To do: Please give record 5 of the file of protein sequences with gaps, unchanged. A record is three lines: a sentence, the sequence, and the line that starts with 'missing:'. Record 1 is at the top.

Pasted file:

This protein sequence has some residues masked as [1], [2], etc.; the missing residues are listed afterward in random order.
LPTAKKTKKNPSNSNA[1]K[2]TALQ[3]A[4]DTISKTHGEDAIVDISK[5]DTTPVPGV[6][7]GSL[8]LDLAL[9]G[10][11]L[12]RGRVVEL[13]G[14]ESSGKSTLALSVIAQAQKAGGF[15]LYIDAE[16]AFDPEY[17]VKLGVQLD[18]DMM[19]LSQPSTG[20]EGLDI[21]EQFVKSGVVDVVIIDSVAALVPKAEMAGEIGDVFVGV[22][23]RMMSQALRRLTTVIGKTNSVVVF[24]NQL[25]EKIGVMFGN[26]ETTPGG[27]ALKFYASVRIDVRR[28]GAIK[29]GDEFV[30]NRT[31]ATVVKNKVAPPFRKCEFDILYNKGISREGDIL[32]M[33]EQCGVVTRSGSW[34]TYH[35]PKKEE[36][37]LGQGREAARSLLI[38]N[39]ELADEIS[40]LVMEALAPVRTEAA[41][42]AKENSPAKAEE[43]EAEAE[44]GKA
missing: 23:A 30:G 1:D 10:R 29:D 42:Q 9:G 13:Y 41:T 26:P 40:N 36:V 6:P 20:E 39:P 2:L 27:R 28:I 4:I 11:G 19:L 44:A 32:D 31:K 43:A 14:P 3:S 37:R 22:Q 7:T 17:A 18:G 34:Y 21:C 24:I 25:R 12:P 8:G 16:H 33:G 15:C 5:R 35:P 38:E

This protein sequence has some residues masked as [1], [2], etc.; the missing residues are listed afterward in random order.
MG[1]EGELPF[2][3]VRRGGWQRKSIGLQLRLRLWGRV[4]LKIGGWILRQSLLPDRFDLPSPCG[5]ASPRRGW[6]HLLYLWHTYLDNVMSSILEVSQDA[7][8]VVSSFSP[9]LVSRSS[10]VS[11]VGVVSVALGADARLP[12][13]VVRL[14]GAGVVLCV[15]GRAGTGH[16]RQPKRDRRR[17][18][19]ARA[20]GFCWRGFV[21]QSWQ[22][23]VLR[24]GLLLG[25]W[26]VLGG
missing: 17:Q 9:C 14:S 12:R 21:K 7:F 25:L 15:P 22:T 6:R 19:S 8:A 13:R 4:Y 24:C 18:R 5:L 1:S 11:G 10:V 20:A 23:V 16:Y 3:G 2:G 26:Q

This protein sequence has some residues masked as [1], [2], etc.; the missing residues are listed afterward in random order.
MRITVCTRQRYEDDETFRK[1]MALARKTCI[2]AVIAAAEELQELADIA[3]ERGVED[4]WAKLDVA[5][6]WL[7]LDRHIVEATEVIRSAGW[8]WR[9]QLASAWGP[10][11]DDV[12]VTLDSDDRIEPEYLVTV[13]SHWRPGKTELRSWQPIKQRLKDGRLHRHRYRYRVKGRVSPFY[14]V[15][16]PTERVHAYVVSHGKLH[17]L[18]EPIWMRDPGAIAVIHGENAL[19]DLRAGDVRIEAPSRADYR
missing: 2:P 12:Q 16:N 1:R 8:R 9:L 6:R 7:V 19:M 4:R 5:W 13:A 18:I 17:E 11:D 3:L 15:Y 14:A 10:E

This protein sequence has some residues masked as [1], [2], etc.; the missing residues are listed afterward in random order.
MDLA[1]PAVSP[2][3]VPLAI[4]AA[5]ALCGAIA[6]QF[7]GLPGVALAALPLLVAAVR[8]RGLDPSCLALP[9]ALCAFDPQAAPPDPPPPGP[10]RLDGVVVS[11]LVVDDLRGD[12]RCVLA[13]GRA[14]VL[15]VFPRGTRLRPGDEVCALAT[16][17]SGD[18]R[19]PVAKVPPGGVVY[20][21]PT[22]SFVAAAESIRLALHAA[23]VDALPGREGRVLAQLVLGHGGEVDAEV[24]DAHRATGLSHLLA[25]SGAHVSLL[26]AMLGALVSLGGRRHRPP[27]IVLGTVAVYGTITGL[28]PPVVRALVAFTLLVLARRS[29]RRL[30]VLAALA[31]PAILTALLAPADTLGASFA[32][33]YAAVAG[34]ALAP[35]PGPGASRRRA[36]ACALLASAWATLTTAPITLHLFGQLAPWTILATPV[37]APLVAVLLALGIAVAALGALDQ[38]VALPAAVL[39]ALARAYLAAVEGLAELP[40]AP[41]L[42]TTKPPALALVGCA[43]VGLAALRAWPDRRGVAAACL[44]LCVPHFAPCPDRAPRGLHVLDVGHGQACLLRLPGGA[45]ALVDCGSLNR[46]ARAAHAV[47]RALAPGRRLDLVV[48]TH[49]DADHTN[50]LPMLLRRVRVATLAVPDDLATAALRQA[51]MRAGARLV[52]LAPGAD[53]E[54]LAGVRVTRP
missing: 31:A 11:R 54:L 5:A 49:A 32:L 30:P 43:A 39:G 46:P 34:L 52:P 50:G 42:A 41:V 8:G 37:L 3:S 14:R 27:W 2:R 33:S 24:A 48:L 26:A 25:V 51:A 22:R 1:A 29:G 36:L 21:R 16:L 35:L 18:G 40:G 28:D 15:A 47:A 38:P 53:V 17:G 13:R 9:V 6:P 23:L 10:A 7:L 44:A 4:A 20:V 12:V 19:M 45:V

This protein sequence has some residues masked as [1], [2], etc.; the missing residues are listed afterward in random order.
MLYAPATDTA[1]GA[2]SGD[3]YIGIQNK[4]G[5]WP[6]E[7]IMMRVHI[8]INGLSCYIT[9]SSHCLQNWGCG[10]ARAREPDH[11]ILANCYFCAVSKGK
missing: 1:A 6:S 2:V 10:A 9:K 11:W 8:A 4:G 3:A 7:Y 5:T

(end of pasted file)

This protein sequence has some residues masked as [1], [2], etc.; the missing residues are listed afterward in random order.
MLYAPATDTA[1]GA[2]SGD[3]YIGIQNK[4]G[5]WP[6]E[7]IMMRVHI[8]INGLSCYIT[9]SSHCLQNWGCG[10]ARAREPDH[11]ILANCYFCAVSKGK
missing: 1:A 6:S 2:V 10:A 9:K 11:W 8:A 4:G 3:A 7:Y 5:T